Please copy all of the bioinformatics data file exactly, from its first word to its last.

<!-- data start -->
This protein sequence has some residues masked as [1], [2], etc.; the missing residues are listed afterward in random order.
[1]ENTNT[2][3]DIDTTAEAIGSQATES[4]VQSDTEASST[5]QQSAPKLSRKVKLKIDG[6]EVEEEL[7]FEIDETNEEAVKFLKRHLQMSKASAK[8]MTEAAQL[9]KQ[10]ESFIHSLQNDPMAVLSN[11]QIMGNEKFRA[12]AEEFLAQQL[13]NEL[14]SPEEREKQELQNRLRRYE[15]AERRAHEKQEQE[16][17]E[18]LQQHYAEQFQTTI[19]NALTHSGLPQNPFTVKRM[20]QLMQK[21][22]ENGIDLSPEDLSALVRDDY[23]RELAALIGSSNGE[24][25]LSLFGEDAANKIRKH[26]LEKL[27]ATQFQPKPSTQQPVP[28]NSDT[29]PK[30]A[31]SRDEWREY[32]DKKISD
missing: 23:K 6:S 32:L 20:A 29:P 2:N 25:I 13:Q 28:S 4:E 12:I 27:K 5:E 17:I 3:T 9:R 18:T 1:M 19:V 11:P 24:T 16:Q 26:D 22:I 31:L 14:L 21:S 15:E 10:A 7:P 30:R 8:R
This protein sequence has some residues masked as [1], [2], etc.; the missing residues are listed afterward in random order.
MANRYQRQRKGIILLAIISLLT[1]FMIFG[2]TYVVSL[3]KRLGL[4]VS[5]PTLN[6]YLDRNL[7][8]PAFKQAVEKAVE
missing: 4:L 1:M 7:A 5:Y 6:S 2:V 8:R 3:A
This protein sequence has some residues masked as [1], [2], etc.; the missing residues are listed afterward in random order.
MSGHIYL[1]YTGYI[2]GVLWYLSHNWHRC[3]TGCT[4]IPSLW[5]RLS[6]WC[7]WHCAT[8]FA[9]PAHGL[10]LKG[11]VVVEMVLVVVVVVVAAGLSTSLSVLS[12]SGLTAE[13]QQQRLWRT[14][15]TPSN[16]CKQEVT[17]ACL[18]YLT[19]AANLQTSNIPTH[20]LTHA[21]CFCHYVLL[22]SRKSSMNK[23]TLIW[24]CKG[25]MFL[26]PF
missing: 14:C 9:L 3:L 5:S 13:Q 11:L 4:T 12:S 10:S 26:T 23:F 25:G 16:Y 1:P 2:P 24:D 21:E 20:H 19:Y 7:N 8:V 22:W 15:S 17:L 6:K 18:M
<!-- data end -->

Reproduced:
This protein sequence has some residues masked as [1], [2], etc.; the missing residues are listed afterward in random order.
[1]ENTNT[2][3]DIDTTAEAIGSQATES[4]VQSDTEASST[5]QQSAPKLSRKVKLKIDG[6]EVEEEL[7]FEIDETNEEAVKFLKRHLQMSKASAK[8]MTEAAQL[9]KQ[10]ESFIHSLQNDPMAVLSN[11]QIMGNEKFRA[12]AEEFLAQQL[13]NEL[14]SPEEREKQELQNRLRRYE[15]AERRAHEKQEQE[16][17]E[18]LQQHYAEQFQTTI[19]NALTHSGLPQNPFTVKRM[20]QLMQK[21][22]ENGIDLSPEDLSALVRDDY[23]RELAALIGSSNGE[24][25]LSLFGEDAANKIRKH[26]LEKL[27]ATQFQPKPSTQQPVP[28]NSDT[29]PK[30]A[31]SRDEWREY[32]DKKISD
missing: 23:K 6:S 32:L 20:A 29:P 2:N 25:I 13:Q 28:S 4:E 12:I 27:K 5:E 17:I 3:T 9:R 18:T 1:M 19:V 11:P 24:T 16:Q 26:D 22:I 31:L 14:L 21:S 15:E 10:A 7:P 30:R 8:R
This protein sequence has some residues masked as [1], [2], etc.; the missing residues are listed afterward in random order.
MANRYQRQRKGIILLAIISLLT[1]FMIFG[2]TYVVSL[3]KRLGL[4]VS[5]PTLN[6]YLDRNL[7][8]PAFKQAVEKAVE
missing: 4:L 1:M 7:A 5:Y 6:S 2:V 8:R 3:A
This protein sequence has some residues masked as [1], [2], etc.; the missing residues are listed afterward in random order.
MSGHIYL[1]YTGYI[2]GVLWYLSHNWHRC[3]TGCT[4]IPSLW[5]RLS[6]WC[7]WHCAT[8]FA[9]PAHGL[10]LKG[11]VVVEMVLVVVVVVVAAGLSTSLSVLS[12]SGLTAE[13]QQQRLWRT[14][15]TPSN[16]CKQEVT[17]ACL[18]YLT[19]AANLQTSNIPTH[20]LTHA[21]CFCHYVLL[22]SRKSSMNK[23]TLIW[24]CKG[25]MFL[26]PF
missing: 14:C 9:L 3:L 5:S 13:Q 11:L 4:T 12:S 10:S 26:T 23:F 25:G 16:Y 1:P 2:P 24:D 21:E 20:H 19:Y 7:N 8:V 22:W 15:S 17:L 6:K 18:M